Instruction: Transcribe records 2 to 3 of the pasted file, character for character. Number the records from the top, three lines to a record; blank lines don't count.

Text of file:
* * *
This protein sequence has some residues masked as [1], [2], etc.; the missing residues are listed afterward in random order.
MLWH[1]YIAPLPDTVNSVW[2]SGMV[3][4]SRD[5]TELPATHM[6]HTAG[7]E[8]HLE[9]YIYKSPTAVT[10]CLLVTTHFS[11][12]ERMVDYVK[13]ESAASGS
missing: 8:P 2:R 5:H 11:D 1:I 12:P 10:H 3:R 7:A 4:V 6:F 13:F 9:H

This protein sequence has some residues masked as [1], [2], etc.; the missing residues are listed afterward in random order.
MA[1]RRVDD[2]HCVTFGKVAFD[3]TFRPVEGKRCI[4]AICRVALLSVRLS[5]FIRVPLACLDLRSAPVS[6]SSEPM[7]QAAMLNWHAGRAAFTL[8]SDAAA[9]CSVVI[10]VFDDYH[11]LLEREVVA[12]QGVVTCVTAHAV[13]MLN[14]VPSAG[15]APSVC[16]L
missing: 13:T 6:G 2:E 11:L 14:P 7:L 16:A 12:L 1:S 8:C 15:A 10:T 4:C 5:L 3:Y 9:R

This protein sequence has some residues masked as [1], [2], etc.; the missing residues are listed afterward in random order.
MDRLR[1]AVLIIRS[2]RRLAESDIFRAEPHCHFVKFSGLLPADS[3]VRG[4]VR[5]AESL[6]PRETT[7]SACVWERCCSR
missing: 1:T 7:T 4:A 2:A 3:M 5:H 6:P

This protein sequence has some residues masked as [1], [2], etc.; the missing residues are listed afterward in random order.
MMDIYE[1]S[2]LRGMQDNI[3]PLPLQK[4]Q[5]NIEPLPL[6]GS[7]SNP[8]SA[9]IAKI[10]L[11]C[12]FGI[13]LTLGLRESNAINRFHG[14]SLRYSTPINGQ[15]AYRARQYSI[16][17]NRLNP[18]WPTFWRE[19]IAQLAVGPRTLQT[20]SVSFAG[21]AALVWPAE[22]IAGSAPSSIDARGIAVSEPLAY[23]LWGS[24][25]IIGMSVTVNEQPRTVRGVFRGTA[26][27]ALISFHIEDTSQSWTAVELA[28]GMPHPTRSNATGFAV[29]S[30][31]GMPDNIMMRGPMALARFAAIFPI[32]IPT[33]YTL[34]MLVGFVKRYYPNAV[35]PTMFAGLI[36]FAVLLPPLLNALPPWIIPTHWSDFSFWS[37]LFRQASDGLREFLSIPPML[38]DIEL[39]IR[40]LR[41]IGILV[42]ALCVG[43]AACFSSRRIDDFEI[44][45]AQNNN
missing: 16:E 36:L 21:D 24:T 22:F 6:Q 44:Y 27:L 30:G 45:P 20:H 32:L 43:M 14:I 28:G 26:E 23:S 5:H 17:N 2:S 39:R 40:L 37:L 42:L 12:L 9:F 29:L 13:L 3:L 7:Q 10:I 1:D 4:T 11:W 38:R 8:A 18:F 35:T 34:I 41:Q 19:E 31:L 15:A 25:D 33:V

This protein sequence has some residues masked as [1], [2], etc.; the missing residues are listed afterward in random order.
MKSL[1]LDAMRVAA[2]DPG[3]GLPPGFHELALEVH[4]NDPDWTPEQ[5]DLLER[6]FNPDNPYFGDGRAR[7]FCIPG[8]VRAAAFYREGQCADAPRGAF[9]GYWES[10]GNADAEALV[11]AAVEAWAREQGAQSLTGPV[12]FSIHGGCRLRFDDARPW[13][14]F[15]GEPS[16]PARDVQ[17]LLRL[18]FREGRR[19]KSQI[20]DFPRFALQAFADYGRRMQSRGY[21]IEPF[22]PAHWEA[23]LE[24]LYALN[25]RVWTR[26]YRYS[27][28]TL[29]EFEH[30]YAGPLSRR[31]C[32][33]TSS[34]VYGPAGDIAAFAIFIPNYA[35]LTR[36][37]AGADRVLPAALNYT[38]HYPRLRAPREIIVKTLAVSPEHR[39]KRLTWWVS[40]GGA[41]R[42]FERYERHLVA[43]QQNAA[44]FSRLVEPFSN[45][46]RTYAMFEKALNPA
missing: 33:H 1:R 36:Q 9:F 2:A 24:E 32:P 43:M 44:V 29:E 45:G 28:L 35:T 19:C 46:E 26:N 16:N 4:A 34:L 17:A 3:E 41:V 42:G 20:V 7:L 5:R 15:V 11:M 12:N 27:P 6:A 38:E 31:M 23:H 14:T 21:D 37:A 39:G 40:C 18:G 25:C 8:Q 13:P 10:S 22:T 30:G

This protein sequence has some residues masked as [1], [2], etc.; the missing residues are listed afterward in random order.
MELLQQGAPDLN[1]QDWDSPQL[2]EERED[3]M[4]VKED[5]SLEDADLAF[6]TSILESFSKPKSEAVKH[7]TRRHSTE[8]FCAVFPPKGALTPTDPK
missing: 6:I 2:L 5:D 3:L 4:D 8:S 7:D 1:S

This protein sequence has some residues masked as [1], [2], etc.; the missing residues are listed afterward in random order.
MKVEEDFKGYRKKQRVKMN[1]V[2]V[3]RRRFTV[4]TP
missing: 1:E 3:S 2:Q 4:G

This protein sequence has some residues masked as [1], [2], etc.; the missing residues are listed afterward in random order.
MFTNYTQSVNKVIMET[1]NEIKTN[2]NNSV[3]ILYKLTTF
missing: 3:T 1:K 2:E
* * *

This protein sequence has some residues masked as [1], [2], etc.; the missing residues are listed afterward in random order.
MA[1]RRVDD[2]HCVTFGKVAFD[3]TFRPVEGKRCI[4]AICRVALLSVRLS[5]FIRVPLACLDLRSAPVS[6]SSEPM[7]QAAMLNWHAGRAAFTL[8]SDAAA[9]CSVVI[10]VFDDYH[11]LLEREVVA[12]QGVVTCVTAHAV[13]MLN[14]VPSAG[15]APSVC[16]L
missing: 13:T 6:G 2:E 11:L 14:P 7:L 16:A 12:L 1:S 8:C 15:A 10:T 4:C 5:L 3:Y 9:R

This protein sequence has some residues masked as [1], [2], etc.; the missing residues are listed afterward in random order.
MDRLR[1]AVLIIRS[2]RRLAESDIFRAEPHCHFVKFSGLLPADS[3]VRG[4]VR[5]AESL[6]PRETT[7]SACVWERCCSR
missing: 1:T 7:T 4:A 2:A 3:M 5:H 6:P